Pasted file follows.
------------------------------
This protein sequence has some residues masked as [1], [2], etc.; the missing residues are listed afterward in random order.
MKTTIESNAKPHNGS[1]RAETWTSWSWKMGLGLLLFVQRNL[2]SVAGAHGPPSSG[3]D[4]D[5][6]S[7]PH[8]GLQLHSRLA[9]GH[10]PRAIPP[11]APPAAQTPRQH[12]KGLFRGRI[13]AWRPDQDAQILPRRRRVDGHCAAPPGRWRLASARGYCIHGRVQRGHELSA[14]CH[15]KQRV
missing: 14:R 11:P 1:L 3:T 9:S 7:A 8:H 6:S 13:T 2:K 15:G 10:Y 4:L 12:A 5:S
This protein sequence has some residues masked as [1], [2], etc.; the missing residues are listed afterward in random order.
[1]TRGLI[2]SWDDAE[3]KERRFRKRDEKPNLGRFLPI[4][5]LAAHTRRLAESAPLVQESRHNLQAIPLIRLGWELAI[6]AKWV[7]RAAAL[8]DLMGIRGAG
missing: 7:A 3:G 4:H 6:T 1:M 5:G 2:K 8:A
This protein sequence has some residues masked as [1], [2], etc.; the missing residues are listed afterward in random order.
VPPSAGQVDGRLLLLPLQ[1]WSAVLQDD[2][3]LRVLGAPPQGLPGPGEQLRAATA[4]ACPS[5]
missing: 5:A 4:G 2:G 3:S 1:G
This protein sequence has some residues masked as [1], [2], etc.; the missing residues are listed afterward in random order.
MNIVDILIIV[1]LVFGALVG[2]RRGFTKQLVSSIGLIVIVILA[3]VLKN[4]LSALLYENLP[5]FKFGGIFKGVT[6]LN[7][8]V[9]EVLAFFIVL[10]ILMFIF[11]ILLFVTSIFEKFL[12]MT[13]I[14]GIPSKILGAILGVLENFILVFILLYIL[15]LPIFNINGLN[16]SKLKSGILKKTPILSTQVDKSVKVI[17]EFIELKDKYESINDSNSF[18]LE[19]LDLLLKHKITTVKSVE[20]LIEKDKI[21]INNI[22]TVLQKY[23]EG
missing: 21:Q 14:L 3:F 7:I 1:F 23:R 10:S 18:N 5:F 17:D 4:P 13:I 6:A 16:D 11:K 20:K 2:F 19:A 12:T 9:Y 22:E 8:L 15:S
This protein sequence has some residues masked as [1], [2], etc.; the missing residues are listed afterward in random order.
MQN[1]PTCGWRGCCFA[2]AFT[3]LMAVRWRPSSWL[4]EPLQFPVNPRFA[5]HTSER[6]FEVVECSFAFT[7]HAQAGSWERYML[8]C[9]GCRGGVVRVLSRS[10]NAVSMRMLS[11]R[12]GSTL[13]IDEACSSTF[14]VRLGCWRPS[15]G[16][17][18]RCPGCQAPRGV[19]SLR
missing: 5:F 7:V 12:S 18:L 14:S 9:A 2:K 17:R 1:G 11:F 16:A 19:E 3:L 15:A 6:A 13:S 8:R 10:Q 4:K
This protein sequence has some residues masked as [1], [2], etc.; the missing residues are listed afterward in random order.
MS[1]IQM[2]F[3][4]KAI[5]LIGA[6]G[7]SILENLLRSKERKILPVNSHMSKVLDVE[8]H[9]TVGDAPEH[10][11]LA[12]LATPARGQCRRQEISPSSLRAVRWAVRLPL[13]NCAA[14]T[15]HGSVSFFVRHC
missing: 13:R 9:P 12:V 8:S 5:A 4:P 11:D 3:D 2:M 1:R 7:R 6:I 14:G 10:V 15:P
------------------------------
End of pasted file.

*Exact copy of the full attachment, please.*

This protein sequence has some residues masked as [1], [2], etc.; the missing residues are listed afterward in random order.
MKTTIESNAKPHNGS[1]RAETWTSWSWKMGLGLLLFVQRNL[2]SVAGAHGPPSSG[3]D[4]D[5][6]S[7]PH[8]GLQLHSRLA[9]GH[10]PRAIPP[11]APPAAQTPRQH[12]KGLFRGRI[13]AWRPDQDAQILPRRRRVDGHCAAPPGRWRLASARGYCIHGRVQRGHELSA[14]CH[15]KQRV
missing: 14:R 11:P 1:L 3:T 9:S 7:A 8:H 6:S 13:T 2:K 15:G 10:Y 4:L 12:A 5:S
This protein sequence has some residues masked as [1], [2], etc.; the missing residues are listed afterward in random order.
[1]TRGLI[2]SWDDAE[3]KERRFRKRDEKPNLGRFLPI[4][5]LAAHTRRLAESAPLVQESRHNLQAIPLIRLGWELAI[6]AKWV[7]RAAAL[8]DLMGIRGAG
missing: 7:A 3:G 4:H 6:T 1:M 5:G 2:K 8:A
This protein sequence has some residues masked as [1], [2], etc.; the missing residues are listed afterward in random order.
VPPSAGQVDGRLLLLPLQ[1]WSAVLQDD[2][3]LRVLGAPPQGLPGPGEQLRAATA[4]ACPS[5]
missing: 5:A 4:G 2:G 3:S 1:G
This protein sequence has some residues masked as [1], [2], etc.; the missing residues are listed afterward in random order.
MNIVDILIIV[1]LVFGALVG[2]RRGFTKQLVSSIGLIVIVILA[3]VLKN[4]LSALLYENLP[5]FKFGGIFKGVT[6]LN[7][8]V[9]EVLAFFIVL[10]ILMFIF[11]ILLFVTSIFEKFL[12]MT[13]I[14]GIPSKILGAILGVLENFILVFILLYIL[15]LPIFNINGLN[16]SKLKSGILKKTPILSTQVDKSVKVI[17]EFIELKDKYESINDSNSF[18]LE[19]LDLLLKHKITTVKSVE[20]LIEKDKI[21]INNI[22]TVLQKY[23]EG
missing: 21:Q 14:L 3:F 7:I 1:F 23:R 10:S 18:N 5:F 17:D 4:P 13:I 6:A 16:D 11:K 20:K 2:F 19:A 12:T 9:Y 22:E 8:L 15:S
This protein sequence has some residues masked as [1], [2], etc.; the missing residues are listed afterward in random order.
MQN[1]PTCGWRGCCFA[2]AFT[3]LMAVRWRPSSWL[4]EPLQFPVNPRFA[5]HTSER[6]FEVVECSFAFT[7]HAQAGSWERYML[8]C[9]GCRGGVVRVLSRS[10]NAVSMRMLS[11]R[12]GSTL[13]IDEACSSTF[14]VRLGCWRPS[15]G[16][17][18]RCPGCQAPRGV[19]SLR
missing: 5:F 7:V 12:S 18:L 14:S 9:A 2:K 17:R 1:G 11:F 16:A 19:E 3:L 15:A 6:A 13:S 8:R 10:Q 4:K
This protein sequence has some residues masked as [1], [2], etc.; the missing residues are listed afterward in random order.
MS[1]IQM[2]F[3][4]KAI[5]LIGA[6]G[7]SILENLLRSKERKILPVNSHMSKVLDVE[8]H[9]TVGDAPEH[10][11]LA[12]LATPARGQCRRQEISPSSLRAVRWAVRLPL[13]NCAA[14]T[15]HGSVSFFVRHC
missing: 13:R 9:P 12:V 8:S 5:A 4:P 11:D 3:D 2:M 1:R 7:R 6:I 14:G 10:V 15:P